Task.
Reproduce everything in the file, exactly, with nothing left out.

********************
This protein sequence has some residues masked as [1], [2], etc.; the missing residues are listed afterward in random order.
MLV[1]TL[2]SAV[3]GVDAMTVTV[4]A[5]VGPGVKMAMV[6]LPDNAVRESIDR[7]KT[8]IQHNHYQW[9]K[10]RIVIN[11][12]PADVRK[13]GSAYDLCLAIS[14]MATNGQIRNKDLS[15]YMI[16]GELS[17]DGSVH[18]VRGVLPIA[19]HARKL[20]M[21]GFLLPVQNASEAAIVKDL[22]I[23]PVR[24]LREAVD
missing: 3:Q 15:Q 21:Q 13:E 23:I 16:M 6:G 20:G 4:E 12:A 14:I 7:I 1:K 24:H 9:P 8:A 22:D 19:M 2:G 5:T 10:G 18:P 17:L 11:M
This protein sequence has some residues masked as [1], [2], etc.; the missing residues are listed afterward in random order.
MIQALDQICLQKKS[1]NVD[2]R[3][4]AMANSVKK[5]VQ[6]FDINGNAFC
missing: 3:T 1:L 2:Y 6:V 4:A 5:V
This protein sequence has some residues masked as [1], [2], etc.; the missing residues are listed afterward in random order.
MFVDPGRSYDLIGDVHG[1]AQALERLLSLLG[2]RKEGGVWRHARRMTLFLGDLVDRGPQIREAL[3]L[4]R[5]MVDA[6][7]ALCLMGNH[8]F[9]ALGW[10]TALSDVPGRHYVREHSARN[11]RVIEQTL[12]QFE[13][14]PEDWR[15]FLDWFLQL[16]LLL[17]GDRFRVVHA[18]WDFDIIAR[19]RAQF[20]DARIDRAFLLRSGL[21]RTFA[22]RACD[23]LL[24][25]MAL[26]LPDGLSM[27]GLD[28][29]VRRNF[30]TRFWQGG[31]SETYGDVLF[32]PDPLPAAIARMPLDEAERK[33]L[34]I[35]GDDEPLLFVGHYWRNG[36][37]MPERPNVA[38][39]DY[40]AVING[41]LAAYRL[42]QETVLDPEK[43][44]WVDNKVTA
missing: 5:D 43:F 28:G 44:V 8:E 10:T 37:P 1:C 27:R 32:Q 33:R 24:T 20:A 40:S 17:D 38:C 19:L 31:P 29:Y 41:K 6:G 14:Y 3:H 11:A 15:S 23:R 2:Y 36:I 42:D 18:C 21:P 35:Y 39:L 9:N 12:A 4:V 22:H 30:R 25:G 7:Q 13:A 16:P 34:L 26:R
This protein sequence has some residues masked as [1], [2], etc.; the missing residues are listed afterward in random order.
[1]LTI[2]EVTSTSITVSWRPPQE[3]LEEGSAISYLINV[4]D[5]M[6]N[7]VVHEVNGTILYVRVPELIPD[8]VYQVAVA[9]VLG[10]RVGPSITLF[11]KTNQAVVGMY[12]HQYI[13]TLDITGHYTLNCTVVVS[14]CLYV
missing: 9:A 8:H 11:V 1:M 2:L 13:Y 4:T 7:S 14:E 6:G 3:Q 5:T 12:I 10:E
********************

This protein sequence has some residues masked as [1], [2], etc.; the missing residues are listed afterward in random order.
MLV[1]TL[2]SAV[3]GVDAMTVTV[4]A[5]VGPGVKMAMV[6]LPDNAVRESIDR[7]KT[8]IQHNHYQW[9]K[10]RIVIN[11][12]PADVRK[13]GSAYDLCLAIS[14]MATNGQIRNKDLS[15]YMI[16]GELS[17]DGSVH[18]VRGVLPIA[19]HARKL[20]M[21]GFLLPVQNASEAAIVKDL[22]I[23]PVR[24]LREAVD
missing: 3:Q 15:Q 21:Q 13:E 23:I 16:M 6:G 20:G 4:E 12:A 14:I 7:I 1:K 24:H 9:P 8:A 22:D 19:M 2:G 5:T 10:G 18:P 17:L 11:M
This protein sequence has some residues masked as [1], [2], etc.; the missing residues are listed afterward in random order.
MIQALDQICLQKKS[1]NVD[2]R[3][4]AMANSVKK[5]VQ[6]FDINGNAFC
missing: 3:T 1:L 2:Y 6:V 4:A 5:V
This protein sequence has some residues masked as [1], [2], etc.; the missing residues are listed afterward in random order.
MFVDPGRSYDLIGDVHG[1]AQALERLLSLLG[2]RKEGGVWRHARRMTLFLGDLVDRGPQIREAL[3]L[4]R[5]MVDA[6][7]ALCLMGNH[8]F[9]ALGW[10]TALSDVPGRHYVREHSARN[11]RVIEQTL[12]QFE[13][14]PEDWR[15]FLDWFLQL[16]LLL[17]GDRFRVVHA[18]WDFDIIAR[19]RAQF[20]DARIDRAFLLRSGL[21]RTFA[22]RACD[23]LL[24][25]MAL[26]LPDGLSM[27]GLD[28][29]VRRNF[30]TRFWQGG[31]SETYGDVLF[32]PDPLPAAIARMPLDEAERK[33]L[34]I[35]GDDEPLLFVGHYWRNG[36][37]MPERPNVA[38][39]DY[40]AVING[41]LAAYRL[42]QETVLDPEK[43][44]WVDNKVTA
missing: 5:D 43:F 28:G 44:V 8:E 10:T 37:P 1:C 27:R 32:Q 33:R 24:T 20:A 40:S 17:D 38:C 19:L 31:P 29:Y 41:K 6:G 14:Y 3:H 11:A 15:S 23:R 2:Y 36:I 42:D 18:C 21:P 35:Y 39:L 9:N 12:A 4:V 22:H 30:R 25:G 7:Q 13:A 16:P 34:L 26:R
This protein sequence has some residues masked as [1], [2], etc.; the missing residues are listed afterward in random order.
[1]LTI[2]EVTSTSITVSWRPPQE[3]LEEGSAISYLINV[4]D[5]M[6]N[7]VVHEVNGTILYVRVPELIPD[8]VYQVAVA[9]VLG[10]RVGPSITLF[11]KTNQAVVGMY[12]HQYI[13]TLDITGHYTLNCTVVVS[14]CLYV
missing: 9:A 8:H 11:V 1:M 2:L 13:Y 4:T 7:S 14:E 6:G 3:Q 5:T 12:I 10:E